THE VERB "TO BIRD": Sightings of an Avid Birder

Peter Cashwell, Author , illus. by Grant Silverstein. Paul Dry $22.95 (273p) ISBN 978-1-58988-000-9

Birders as well as all others interested in birds will enjoy this witty and informative meditation. Declaring himself a victim of birding compulsive disorder, Cashwell, an English teacher in Virginia, does an excellent job of describing his fascination with observing and listening to birds. He is fond of the peace of birding alone, but also enjoys getting up at dawn, meeting a group of other birders and logging species together. Many birders compile lists (called life lists or lifers) of each species they have seen in the wild, which can make the pursuit a competitive one. Interspersed with the author's personal experiences are engrossing commentaries on the history of birding and the means by which certain species were introduced to the U.S. Cashwell also lists birds he dislikes: for example, he considers the starling to be a nuisance that has driven other species to the brink of extinction. He credits the starling's existence in the U.S. to Eugene Schieffelin, who, in 1890, released at least 60 of these birds in Central Park because they were mentioned in Shakespeare. The author has birded in his own backyard, in many other states and in Scotland. In a touching anecdote, Cashwell recounts how a difficult Christmas holiday was transformed by the sight and sound of a great horned owl. This is an unusual and engrossing rumination on birding. B&w illus. (May)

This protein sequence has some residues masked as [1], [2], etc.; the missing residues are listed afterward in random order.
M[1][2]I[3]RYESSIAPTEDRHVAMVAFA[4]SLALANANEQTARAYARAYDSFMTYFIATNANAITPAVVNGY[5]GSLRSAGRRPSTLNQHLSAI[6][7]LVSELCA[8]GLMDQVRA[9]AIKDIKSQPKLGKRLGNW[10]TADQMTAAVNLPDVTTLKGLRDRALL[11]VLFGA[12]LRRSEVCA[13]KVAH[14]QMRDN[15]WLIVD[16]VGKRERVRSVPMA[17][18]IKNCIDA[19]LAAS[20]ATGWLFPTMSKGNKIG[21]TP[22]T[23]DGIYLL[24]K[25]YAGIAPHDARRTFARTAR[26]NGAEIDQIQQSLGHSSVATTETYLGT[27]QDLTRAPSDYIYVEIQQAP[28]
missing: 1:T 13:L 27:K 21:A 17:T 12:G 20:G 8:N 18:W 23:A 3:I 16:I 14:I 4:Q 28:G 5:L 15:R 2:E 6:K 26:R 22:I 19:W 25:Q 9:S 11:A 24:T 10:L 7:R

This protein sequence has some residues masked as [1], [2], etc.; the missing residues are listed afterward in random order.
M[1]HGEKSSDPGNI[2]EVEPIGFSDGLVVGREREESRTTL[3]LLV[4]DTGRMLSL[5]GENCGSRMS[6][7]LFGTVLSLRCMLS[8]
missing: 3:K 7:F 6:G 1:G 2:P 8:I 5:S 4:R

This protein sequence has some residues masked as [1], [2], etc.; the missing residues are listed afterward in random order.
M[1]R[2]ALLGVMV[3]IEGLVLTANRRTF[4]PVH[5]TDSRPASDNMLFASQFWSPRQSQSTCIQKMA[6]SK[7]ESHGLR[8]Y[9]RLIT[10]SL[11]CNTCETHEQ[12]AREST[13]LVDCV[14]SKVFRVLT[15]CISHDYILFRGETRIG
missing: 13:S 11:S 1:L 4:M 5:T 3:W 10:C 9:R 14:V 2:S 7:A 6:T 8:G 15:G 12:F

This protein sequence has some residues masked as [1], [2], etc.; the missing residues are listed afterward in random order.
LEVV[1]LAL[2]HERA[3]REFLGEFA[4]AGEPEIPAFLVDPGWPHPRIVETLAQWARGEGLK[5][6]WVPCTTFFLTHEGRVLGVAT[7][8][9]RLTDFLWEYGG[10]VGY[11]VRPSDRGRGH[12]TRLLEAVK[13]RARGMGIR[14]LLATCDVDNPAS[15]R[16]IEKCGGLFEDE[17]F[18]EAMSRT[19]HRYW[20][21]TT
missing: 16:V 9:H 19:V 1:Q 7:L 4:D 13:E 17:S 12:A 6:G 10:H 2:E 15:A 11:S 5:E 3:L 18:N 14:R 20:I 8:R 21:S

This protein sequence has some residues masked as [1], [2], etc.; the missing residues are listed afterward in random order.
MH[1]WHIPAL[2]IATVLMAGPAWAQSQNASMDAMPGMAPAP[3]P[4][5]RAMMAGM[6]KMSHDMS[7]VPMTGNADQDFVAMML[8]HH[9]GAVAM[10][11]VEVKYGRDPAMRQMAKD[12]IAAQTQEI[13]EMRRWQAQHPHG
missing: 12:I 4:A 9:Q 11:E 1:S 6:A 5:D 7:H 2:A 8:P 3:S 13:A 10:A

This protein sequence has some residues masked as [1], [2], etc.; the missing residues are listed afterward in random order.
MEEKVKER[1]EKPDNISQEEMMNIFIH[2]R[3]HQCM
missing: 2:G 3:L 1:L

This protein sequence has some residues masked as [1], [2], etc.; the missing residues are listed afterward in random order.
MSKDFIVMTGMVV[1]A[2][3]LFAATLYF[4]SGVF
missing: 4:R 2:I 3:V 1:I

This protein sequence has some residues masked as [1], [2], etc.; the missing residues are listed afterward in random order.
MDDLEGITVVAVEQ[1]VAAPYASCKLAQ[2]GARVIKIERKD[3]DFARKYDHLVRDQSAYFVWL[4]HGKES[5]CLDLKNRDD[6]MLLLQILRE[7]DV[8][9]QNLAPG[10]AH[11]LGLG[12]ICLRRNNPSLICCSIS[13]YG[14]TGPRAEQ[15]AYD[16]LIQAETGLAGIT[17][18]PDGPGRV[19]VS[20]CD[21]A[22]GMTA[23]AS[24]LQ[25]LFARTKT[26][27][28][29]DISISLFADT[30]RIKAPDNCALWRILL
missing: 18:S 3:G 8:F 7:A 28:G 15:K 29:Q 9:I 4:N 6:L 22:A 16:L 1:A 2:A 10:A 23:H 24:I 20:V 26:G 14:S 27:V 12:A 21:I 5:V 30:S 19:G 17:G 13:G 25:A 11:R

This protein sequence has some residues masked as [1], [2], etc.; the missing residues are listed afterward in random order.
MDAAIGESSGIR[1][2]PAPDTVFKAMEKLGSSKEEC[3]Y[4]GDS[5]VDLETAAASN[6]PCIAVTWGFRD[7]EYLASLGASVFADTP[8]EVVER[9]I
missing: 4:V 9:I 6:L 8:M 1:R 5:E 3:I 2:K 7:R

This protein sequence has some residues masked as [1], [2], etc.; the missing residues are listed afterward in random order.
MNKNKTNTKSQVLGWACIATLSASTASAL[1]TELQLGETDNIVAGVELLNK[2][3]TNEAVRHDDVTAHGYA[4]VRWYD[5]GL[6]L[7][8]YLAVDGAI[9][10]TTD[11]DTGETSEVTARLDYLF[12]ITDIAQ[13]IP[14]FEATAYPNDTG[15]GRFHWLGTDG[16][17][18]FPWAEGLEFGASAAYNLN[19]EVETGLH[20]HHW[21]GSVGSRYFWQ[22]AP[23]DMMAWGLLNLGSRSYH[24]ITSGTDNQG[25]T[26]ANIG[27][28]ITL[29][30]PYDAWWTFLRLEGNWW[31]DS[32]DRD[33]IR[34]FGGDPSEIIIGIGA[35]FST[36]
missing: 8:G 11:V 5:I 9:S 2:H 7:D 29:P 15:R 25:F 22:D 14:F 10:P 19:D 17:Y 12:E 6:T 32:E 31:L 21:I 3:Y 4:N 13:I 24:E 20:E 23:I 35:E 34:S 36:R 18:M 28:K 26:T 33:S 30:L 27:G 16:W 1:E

Reviewed on: 04/21/2003
Release date: 04/01/2003
Paperback - 273 pages - 978-1-58988-001-6
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